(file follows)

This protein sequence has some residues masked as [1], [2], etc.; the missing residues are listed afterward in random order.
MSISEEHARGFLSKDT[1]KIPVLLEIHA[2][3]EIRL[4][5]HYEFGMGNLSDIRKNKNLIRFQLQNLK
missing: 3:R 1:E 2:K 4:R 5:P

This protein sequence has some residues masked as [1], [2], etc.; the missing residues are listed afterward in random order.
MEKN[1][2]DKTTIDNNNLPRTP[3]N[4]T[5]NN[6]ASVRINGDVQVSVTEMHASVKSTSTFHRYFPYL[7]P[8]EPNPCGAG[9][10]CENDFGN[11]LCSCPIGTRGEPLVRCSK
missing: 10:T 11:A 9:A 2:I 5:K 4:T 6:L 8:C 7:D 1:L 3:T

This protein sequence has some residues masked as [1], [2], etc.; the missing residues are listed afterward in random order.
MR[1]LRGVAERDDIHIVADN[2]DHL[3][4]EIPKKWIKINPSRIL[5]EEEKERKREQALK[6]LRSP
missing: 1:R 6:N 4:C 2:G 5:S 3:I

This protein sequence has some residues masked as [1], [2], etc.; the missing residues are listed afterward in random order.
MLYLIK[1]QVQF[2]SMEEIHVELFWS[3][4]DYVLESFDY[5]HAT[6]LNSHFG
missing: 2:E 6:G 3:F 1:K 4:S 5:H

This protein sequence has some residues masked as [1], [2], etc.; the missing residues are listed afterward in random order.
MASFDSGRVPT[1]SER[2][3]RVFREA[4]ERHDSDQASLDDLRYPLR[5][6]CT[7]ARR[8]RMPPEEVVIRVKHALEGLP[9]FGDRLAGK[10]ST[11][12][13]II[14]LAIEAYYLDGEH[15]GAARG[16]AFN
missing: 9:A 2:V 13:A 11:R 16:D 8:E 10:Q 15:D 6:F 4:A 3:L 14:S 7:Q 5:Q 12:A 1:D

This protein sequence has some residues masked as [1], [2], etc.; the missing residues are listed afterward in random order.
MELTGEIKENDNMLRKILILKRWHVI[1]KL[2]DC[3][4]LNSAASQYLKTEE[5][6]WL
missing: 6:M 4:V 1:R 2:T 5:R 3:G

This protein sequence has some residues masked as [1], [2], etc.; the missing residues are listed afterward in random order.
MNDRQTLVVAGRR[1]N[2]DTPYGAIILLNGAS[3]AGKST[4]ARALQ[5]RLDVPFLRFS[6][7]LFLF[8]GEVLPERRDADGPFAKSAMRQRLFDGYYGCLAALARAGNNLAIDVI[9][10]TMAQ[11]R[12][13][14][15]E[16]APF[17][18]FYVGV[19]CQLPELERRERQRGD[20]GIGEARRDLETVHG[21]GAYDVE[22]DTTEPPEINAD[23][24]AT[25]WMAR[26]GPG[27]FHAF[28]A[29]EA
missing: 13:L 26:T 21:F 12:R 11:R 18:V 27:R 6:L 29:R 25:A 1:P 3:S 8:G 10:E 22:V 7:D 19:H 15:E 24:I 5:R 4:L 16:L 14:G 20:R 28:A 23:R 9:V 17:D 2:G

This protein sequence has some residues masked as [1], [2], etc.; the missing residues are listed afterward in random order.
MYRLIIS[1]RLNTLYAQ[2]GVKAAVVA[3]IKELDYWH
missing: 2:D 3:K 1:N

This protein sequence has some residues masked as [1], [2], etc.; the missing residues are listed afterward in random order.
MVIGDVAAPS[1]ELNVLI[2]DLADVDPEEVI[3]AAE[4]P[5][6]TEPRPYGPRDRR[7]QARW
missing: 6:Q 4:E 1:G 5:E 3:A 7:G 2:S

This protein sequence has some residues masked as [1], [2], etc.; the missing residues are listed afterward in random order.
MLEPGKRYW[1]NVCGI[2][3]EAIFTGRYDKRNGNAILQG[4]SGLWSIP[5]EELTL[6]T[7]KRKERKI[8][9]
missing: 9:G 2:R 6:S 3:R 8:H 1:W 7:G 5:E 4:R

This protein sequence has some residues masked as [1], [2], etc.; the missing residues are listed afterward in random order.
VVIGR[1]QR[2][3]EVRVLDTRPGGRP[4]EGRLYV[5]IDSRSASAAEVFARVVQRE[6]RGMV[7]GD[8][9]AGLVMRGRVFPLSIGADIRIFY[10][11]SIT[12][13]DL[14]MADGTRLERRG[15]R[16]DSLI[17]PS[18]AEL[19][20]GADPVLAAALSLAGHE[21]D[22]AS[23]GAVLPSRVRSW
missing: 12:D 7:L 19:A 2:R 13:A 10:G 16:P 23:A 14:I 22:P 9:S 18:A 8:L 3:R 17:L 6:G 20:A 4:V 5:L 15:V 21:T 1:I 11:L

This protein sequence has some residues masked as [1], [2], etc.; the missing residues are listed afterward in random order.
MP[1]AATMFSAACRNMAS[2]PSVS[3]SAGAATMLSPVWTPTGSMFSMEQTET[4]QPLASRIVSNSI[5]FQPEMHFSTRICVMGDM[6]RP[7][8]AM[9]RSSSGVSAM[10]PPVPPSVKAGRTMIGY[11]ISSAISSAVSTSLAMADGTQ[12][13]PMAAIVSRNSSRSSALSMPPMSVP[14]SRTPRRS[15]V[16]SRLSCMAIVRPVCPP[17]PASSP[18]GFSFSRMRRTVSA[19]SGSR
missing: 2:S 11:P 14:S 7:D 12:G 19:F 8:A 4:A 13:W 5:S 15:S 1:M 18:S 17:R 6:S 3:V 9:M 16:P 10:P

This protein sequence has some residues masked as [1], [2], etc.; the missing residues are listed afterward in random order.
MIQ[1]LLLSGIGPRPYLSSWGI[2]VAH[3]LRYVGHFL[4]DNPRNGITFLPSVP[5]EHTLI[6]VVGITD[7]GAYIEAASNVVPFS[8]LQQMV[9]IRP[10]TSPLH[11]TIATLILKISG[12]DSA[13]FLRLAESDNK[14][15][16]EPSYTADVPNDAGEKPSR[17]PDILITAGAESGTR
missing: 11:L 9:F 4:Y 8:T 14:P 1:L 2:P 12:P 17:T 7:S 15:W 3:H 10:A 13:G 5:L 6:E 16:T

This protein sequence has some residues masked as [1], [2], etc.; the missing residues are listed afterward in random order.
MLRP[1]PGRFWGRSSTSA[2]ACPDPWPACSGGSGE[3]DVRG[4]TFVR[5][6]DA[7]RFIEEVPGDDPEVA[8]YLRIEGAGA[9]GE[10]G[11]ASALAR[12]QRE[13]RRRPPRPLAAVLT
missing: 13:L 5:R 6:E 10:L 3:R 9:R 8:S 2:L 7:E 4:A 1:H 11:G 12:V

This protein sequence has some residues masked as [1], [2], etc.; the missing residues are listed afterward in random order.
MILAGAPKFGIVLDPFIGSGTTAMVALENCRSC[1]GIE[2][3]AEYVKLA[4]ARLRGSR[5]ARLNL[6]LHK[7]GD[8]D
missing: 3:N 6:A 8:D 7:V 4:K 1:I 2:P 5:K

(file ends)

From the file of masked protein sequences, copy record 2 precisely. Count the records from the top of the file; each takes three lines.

This protein sequence has some residues masked as [1], [2], etc.; the missing residues are listed afterward in random order.
MEKN[1][2]DKTTIDNNNLPRTP[3]N[4]T[5]NN[6]ASVRINGDVQVSVTEMHASVKSTSTFHRYFPYL[7]P[8]EPNPCGAG[9][10]CENDFGN[11]LCSCPIGTRGEPLVRCSK
missing: 10:T 11:A 9:A 2:I 5:K 4:T 6:L 8:C 7:D 1:L 3:T